This flouro green takes natural influences and exaggerates them, throwing them into a digital sphere. Think The Matrix, Flubber, and the iridescent scales of geckos and chameleons, and you’re on the right track.

UFO Green strikes the perfect balance between nature and technology, making it the perfect color to bridge the gap. Use it to create designs that are at once peaceful and reviving, as well as forward-thinking.

. . . .

UFO Green is the younger, more fun-loving sister of nature-inspired greens like sage and forest. Enhance the natural tropical tendencies of UFO Green by enhancing your photos with flouro green filters.

..
. . . .

Neon typography is an eye-catching way to evoke a nightlife mood, and works especially well on events flyers and posters. This neon font has a classic, vintage-inspired style that evokes Parisian absinthe bars.

Link to the rest at Shutterstock

PG understands that not all the ideas in the OP will suit a particular author’s taste, but climbing out of an appearance rut may improve visibility and engage readers and prospective readers better than only updating the written message in new promotions.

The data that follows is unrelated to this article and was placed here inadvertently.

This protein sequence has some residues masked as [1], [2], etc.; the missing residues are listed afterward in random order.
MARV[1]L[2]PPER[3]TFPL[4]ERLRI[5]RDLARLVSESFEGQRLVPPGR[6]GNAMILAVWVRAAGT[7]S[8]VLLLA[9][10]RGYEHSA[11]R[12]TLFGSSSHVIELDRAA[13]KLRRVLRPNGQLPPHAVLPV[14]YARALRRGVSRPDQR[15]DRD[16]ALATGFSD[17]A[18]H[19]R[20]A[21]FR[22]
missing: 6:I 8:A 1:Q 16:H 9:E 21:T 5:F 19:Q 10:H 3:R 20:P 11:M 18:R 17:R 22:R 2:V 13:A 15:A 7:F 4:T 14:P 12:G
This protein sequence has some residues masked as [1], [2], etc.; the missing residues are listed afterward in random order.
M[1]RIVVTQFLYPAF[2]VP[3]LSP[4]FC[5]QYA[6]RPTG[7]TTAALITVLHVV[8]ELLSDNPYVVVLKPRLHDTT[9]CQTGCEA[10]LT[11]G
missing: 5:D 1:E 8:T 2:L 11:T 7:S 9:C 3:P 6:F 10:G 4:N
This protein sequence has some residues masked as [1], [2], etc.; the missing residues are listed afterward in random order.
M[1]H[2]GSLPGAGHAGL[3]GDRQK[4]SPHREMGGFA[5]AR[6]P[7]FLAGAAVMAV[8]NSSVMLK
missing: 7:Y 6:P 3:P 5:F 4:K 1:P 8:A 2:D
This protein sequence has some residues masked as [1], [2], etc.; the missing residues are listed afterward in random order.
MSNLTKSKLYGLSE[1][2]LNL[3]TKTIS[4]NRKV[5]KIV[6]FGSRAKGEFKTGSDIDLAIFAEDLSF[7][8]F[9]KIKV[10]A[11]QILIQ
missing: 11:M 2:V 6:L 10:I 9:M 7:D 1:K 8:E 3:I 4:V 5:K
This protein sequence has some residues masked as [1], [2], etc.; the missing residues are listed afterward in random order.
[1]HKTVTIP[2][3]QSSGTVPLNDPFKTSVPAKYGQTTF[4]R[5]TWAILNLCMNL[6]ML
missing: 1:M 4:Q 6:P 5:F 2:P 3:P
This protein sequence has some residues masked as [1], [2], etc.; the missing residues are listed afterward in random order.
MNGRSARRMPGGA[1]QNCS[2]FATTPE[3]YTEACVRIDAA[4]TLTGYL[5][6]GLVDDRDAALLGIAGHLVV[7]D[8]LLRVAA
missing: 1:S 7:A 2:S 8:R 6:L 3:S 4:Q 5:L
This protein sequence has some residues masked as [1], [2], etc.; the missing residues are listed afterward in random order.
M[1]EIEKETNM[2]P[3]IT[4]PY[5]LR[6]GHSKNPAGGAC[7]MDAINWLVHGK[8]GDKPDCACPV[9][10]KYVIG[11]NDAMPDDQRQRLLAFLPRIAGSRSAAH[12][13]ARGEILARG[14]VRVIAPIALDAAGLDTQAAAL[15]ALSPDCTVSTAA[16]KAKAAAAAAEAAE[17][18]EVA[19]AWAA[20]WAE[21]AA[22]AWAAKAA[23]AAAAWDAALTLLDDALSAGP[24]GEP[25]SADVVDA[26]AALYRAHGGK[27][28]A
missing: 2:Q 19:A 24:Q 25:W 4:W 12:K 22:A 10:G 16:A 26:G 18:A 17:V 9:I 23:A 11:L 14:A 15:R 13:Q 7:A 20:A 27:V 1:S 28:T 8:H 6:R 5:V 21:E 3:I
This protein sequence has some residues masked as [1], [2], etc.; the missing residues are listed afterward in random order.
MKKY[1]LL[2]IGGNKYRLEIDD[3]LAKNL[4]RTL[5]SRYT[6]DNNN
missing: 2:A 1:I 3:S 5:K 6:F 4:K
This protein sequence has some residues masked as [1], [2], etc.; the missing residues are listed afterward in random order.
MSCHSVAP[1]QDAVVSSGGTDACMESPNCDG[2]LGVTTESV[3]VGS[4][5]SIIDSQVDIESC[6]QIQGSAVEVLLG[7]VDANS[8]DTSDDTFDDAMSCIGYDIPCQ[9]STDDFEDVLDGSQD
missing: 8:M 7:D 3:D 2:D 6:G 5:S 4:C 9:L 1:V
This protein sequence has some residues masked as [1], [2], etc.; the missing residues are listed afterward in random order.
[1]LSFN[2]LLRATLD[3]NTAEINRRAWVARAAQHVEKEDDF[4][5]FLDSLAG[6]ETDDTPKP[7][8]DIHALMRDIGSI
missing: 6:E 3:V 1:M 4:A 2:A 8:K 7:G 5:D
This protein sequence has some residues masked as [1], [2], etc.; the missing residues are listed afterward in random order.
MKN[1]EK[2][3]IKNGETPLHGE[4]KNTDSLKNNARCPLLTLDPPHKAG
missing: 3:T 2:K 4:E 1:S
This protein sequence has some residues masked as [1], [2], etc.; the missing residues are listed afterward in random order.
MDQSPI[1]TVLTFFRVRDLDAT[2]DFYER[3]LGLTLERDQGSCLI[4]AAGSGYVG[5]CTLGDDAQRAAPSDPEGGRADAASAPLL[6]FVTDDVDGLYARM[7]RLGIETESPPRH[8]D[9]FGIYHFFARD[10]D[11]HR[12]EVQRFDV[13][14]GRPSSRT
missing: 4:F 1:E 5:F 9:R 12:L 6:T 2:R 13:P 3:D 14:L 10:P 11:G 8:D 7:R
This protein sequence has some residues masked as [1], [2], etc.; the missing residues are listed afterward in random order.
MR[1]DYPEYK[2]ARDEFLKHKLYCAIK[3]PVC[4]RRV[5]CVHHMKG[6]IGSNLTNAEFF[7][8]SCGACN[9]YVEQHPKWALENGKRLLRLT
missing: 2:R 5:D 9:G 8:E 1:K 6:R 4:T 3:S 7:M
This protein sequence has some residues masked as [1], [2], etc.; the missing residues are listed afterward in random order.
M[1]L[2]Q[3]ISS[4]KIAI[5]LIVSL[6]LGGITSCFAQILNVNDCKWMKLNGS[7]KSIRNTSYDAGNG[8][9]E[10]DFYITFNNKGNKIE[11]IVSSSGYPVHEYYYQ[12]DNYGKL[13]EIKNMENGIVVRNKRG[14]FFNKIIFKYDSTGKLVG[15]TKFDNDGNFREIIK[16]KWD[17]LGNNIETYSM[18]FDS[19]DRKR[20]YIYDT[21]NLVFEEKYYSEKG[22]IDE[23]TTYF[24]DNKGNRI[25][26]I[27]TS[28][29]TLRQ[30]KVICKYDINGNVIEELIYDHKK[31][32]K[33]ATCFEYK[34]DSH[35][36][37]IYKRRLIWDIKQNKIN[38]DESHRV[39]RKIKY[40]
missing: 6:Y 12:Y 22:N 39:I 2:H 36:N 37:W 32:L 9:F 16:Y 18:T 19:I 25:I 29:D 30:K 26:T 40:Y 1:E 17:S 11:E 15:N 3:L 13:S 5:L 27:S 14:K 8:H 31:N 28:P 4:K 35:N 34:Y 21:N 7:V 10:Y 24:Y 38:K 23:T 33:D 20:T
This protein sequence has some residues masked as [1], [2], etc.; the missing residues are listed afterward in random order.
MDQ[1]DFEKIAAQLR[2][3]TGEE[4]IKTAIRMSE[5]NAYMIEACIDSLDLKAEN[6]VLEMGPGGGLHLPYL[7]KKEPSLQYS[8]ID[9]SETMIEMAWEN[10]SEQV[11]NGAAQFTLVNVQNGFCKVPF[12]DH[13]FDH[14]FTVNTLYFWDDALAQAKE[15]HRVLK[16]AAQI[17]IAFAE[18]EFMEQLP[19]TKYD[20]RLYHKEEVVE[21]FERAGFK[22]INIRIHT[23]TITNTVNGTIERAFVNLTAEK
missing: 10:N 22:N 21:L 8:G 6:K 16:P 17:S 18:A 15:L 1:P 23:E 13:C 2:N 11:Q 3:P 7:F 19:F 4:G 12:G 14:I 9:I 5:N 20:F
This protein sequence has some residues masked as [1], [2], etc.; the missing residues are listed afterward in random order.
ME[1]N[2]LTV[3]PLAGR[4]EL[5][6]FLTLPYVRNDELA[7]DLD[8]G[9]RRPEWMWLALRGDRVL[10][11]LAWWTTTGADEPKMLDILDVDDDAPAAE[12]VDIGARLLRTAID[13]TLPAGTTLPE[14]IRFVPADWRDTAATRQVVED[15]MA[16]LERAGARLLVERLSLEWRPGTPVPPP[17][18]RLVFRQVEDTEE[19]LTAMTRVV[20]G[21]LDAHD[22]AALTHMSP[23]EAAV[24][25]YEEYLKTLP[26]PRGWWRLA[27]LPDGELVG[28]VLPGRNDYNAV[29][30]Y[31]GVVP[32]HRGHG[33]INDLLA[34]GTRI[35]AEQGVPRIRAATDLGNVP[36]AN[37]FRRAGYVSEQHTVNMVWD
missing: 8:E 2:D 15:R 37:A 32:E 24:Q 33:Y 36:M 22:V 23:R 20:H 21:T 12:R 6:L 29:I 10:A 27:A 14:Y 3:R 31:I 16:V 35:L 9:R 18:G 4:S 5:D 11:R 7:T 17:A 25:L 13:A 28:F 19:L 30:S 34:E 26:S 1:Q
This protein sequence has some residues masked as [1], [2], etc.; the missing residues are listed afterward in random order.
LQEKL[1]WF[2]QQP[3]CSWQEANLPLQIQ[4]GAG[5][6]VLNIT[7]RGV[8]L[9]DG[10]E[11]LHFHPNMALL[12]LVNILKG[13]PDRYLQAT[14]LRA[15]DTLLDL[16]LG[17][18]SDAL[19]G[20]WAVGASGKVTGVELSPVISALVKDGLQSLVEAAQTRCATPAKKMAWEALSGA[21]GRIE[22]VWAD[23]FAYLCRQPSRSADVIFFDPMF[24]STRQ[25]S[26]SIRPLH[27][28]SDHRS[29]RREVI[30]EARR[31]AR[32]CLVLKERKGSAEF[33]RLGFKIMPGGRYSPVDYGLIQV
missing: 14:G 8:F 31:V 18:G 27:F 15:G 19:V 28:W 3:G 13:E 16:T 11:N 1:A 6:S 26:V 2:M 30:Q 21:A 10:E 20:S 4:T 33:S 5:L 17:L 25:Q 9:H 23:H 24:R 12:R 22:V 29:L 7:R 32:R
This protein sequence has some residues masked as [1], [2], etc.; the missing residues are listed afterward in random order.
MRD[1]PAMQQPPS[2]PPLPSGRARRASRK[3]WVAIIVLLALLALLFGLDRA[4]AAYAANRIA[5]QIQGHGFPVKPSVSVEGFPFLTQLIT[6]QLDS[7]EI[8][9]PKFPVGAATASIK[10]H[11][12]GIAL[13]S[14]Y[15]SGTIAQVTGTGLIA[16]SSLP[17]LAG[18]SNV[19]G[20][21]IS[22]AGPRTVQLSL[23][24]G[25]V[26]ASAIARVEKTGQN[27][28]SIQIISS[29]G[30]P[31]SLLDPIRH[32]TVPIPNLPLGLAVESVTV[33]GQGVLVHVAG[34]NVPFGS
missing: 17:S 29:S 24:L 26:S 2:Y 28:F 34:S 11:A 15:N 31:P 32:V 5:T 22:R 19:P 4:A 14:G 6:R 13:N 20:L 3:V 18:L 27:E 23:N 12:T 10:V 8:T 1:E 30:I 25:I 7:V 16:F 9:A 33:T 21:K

What It Felt Like When “Cat Person” Went Viral

11 January 2019

From The New Yorker:

In the fall of 2017, I was finishing up lunch at a Noodles & Company in Ann Arbor, Michigan, when I saw that I’d missed a call from a 212 area code. I thought, I bet my story just got into The New Yorker. This was an unusual assumption for me to make, given that, at that point, I’d had a single story accepted in a print literary magazine; the rest of my published work was available only in online genre venues, like Body Parts Magazine and Weird Fiction Review. The story I’d submitted to The New Yorker had already been rejected, politely, by every other publication I’d sent it to, but, a few weeks earlier, my agent had received an e-mail from Deborah Treisman, The New Yorker’s fiction editor, which read, in its entirety: